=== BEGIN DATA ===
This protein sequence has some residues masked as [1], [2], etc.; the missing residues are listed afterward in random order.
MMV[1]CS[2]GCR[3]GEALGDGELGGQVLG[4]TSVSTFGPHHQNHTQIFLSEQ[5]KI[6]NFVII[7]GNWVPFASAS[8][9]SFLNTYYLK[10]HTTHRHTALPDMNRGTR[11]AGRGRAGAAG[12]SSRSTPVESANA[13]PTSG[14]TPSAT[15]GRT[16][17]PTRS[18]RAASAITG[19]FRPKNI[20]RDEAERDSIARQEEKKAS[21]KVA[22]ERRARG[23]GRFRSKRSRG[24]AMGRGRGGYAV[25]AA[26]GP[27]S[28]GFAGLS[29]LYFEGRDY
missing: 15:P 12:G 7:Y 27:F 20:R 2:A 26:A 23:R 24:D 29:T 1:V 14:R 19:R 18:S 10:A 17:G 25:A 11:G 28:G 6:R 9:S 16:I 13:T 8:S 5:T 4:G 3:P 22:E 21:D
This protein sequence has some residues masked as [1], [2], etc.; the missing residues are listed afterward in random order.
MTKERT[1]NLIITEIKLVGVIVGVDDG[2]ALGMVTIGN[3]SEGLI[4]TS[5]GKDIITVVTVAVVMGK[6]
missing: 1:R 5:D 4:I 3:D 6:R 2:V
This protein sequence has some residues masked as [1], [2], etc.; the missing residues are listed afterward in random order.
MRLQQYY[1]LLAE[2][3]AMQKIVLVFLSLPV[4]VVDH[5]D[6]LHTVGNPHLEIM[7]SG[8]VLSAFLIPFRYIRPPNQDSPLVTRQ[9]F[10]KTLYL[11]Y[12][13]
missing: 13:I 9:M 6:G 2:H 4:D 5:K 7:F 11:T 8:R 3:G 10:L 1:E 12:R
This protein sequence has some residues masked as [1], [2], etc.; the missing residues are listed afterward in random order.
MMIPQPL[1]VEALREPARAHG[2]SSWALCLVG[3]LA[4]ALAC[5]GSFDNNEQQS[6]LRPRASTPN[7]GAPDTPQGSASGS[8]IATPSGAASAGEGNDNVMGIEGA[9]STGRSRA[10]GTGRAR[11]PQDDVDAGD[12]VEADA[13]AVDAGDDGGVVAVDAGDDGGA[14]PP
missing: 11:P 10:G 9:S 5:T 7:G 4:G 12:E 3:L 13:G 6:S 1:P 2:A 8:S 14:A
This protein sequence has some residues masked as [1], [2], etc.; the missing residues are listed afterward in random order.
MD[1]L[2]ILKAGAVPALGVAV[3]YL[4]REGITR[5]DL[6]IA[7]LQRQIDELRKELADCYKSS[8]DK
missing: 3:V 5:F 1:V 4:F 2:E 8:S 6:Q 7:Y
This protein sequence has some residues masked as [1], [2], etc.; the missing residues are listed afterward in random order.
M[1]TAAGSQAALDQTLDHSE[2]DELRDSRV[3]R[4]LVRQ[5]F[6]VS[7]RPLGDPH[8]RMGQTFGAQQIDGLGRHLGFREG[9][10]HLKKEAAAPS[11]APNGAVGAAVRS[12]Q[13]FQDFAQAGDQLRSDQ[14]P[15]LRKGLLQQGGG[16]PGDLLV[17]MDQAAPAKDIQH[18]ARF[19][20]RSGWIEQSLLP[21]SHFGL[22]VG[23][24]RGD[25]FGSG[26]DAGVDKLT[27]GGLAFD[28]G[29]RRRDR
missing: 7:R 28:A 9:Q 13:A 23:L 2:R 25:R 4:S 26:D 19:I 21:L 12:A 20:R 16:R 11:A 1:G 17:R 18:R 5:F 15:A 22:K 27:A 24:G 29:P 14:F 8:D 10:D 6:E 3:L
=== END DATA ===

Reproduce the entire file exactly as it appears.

This protein sequence has some residues masked as [1], [2], etc.; the missing residues are listed afterward in random order.
MMV[1]CS[2]GCR[3]GEALGDGELGGQVLG[4]TSVSTFGPHHQNHTQIFLSEQ[5]KI[6]NFVII[7]GNWVPFASAS[8][9]SFLNTYYLK[10]HTTHRHTALPDMNRGTR[11]AGRGRAGAAG[12]SSRSTPVESANA[13]PTSG[14]TPSAT[15]GRT[16][17]PTRS[18]RAASAITG[19]FRPKNI[20]RDEAERDSIARQEEKKAS[21]KVA[22]ERRARG[23]GRFRSKRSRG[24]AMGRGRGGYAV[25]AA[26]GP[27]S[28]GFAGLS[29]LYFEGRDY
missing: 15:P 12:G 7:Y 27:F 20:R 2:A 26:A 23:R 24:D 29:T 1:V 14:R 19:R 18:S 10:A 17:G 25:A 11:G 28:G 6:R 9:S 16:I 13:T 8:S 5:T 4:G 3:P 22:E 21:D
This protein sequence has some residues masked as [1], [2], etc.; the missing residues are listed afterward in random order.
MTKERT[1]NLIITEIKLVGVIVGVDDG[2]ALGMVTIGN[3]SEGLI[4]TS[5]GKDIITVVTVAVVMGK[6]
missing: 1:R 5:D 4:I 3:D 6:R 2:V
This protein sequence has some residues masked as [1], [2], etc.; the missing residues are listed afterward in random order.
MRLQQYY[1]LLAE[2][3]AMQKIVLVFLSLPV[4]VVDH[5]D[6]LHTVGNPHLEIM[7]SG[8]VLSAFLIPFRYIRPPNQDSPLVTRQ[9]F[10]KTLYL[11]Y[12][13]
missing: 13:I 9:M 6:G 2:H 4:D 5:K 7:F 11:T 8:R 3:G 10:L 1:E 12:R
This protein sequence has some residues masked as [1], [2], etc.; the missing residues are listed afterward in random order.
MMIPQPL[1]VEALREPARAHG[2]SSWALCLVG[3]LA[4]ALAC[5]GSFDNNEQQS[6]LRPRASTPN[7]GAPDTPQGSASGS[8]IATPSGAASAGEGNDNVMGIEGA[9]STGRSRA[10]GTGRAR[11]PQDDVDAGD[12]VEADA[13]AVDAGDDGGVVAVDAGDDGGA[14]PP
missing: 11:P 10:G 9:S 5:T 7:G 4:G 12:E 3:L 13:G 6:S 1:P 2:A 8:S 14:A
This protein sequence has some residues masked as [1], [2], etc.; the missing residues are listed afterward in random order.
MD[1]L[2]ILKAGAVPALGVAV[3]YL[4]REGITR[5]DL[6]IA[7]LQRQIDELRKELADCYKSS[8]DK
missing: 3:V 5:F 1:V 4:F 2:E 8:S 6:Q 7:Y
This protein sequence has some residues masked as [1], [2], etc.; the missing residues are listed afterward in random order.
M[1]TAAGSQAALDQTLDHSE[2]DELRDSRV[3]R[4]LVRQ[5]F[6]VS[7]RPLGDPH[8]RMGQTFGAQQIDGLGRHLGFREG[9][10]HLKKEAAAPS[11]APNGAVGAAVRS[12]Q[13]FQDFAQAGDQLRSDQ[14]P[15]LRKGLLQQGGG[16]PGDLLV[17]MDQAAPAKDIQH[18]ARF[19][20]RSGWIEQSLLP[21]SHFGL[22]VG[23][24]RGD[25]FGSG[26]DAGVDKLT[27]GGLAFD[28]G[29]RRRDR
missing: 7:R 28:A 9:Q 13:A 23:L 2:R 25:R 4:S 26:D 19:I 21:L 12:A 20:R 16:R 11:A 1:G 17:R 18:R 5:F 15:A 22:K 27:A 24:G 29:P 14:F 8:D 10:D 6:E 3:L